Austria's right-wing government marks one year in office
Markus Salzmann and Ulrich Rippert
14 February 2001
When the Austrian Freedom Party (FPÖ) entered into the Vienna government a year ago, it was widely predicted that this step would draw the teeth of Jörg Haider's extreme right-wing party—infamous for its racist propaganda—and rein it in to the system of “democratic responsibility”. One year on, it is clear that precisely the opposite has occurred.
Rather than the Freedom Party being tamed, it is the “democrats” who have been intimidated. Notwithstanding deep conflicts within the FPÖ—the at times massive loss of votes in state parliamentary elections, the initiation of criminal proceedings, and the fact that the right-wingers had to replace three of their six ministers in the first year of government—the party has energetically and rapidly effected a significant move to the right in Austrian politics. Since assuming office, they have systematically filled key positions with their own followers at all levels of the state apparatus, the economy and society in general.
The European Union has done absolutely nothing to prevent this from happening. When the EU lifted its largely symbolic sanctions six months ago and the right-wing conservative government came off with good marks in the report of the European Commission, Jörg Haider was able to triumph and set about demanding an apology from Brussels. This was denied him. However, while social-democratic governments ran into increasing difficulties with their austerity programs and cost-cutting measures, a circle was growing within Europe's political and commercial elite which viewed the Vienna experiment in a favourable light.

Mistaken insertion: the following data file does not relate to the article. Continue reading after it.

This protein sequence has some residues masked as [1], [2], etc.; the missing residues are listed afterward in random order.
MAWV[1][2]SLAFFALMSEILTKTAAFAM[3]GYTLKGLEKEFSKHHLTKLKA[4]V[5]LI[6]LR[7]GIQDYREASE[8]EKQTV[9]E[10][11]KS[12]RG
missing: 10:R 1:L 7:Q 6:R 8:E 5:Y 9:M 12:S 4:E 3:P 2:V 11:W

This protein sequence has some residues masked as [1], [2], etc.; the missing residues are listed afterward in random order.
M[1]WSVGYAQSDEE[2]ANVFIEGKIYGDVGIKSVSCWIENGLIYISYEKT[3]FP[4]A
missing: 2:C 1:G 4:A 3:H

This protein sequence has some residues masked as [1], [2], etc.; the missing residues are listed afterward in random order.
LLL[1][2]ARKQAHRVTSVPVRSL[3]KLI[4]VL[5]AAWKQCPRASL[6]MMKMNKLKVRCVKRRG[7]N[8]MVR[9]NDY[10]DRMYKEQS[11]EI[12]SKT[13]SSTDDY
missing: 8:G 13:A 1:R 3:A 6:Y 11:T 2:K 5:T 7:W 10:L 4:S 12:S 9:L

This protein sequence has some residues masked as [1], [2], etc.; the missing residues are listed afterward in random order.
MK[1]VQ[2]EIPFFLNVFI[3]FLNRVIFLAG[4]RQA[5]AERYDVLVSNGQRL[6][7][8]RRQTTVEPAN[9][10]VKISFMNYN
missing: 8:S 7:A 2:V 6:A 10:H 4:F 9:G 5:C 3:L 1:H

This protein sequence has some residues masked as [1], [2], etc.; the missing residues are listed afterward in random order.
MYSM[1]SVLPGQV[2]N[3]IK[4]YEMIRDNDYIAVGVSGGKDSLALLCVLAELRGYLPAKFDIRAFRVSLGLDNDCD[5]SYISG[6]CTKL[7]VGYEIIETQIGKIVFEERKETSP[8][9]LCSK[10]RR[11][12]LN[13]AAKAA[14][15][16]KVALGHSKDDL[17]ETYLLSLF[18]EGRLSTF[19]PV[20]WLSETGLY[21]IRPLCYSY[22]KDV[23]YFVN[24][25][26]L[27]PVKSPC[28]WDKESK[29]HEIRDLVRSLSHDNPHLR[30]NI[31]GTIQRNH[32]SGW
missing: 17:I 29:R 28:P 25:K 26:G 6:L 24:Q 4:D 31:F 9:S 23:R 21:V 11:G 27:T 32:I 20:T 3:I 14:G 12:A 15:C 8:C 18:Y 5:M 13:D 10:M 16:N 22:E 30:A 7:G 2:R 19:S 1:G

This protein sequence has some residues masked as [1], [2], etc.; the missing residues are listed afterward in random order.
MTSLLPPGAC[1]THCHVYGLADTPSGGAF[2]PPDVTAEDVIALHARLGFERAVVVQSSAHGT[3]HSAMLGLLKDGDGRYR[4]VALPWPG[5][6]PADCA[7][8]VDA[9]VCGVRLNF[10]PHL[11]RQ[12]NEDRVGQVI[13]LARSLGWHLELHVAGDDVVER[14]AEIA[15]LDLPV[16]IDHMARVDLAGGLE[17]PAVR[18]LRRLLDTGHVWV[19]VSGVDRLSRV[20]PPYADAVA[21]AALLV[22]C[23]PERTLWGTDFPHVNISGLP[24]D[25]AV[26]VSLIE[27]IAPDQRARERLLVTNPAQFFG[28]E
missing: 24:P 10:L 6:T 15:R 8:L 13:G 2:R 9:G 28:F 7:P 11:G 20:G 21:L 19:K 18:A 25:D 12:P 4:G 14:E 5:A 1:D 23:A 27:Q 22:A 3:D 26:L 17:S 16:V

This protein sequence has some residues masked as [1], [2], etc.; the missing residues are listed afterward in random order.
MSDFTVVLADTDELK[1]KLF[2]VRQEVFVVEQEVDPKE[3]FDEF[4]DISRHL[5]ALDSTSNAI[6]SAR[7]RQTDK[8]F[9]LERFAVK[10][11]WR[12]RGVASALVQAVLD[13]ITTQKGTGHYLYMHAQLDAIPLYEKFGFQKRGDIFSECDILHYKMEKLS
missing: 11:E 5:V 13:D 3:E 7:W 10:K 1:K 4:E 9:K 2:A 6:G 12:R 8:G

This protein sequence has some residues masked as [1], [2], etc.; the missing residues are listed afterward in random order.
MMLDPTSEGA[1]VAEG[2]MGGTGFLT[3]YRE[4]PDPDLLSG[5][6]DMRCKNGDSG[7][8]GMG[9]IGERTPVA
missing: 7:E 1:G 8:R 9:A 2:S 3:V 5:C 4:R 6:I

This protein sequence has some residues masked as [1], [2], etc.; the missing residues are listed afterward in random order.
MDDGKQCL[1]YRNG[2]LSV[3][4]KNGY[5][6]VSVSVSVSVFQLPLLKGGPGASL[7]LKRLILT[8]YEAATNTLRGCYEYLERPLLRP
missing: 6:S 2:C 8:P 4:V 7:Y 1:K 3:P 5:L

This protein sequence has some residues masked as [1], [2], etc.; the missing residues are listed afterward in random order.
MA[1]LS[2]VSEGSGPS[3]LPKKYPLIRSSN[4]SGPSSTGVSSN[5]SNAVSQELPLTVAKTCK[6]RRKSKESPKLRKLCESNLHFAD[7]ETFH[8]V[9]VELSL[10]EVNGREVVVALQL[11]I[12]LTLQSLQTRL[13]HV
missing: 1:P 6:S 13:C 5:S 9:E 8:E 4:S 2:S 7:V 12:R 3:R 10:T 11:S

The Freedom Party's political ascent to a powerful position within the Vienna government was based on demagogic campaigns in which Haider—a multimillionaire and large-scale landowner—presented himself and his party as the representative of the “common man”. In doing this, he exploited widespread public resentment of corruption and nepotism. Both the major parties—the social-democratic Austrian Socialist Party (SPÖ) and the clerical conservative Austrian People's Party (ÖVP)—had shared political power for 60 years and have governed together in an autocratic Grand Coalition for the past 12. Haider intentionally channelled growing hostility towards prevailing social and political conditions along racist lines.
One year after the right-wing conservative government of Chancellor Wolfgang Schüssel (ÖVP) and the Haider governor, Susanne Riess-Passer (FPÖ), took over government, the real program underlying the Freedom Party's populist slogans has become clear. “In principle, the government is following a course of neo-liberal politics, serving above all the interests of the finance markets and transnational corporations,” explained Kurt Rothschild, the Austrian professor of economics who was also keen to deny any relationship to the Rothschild banking dynasty.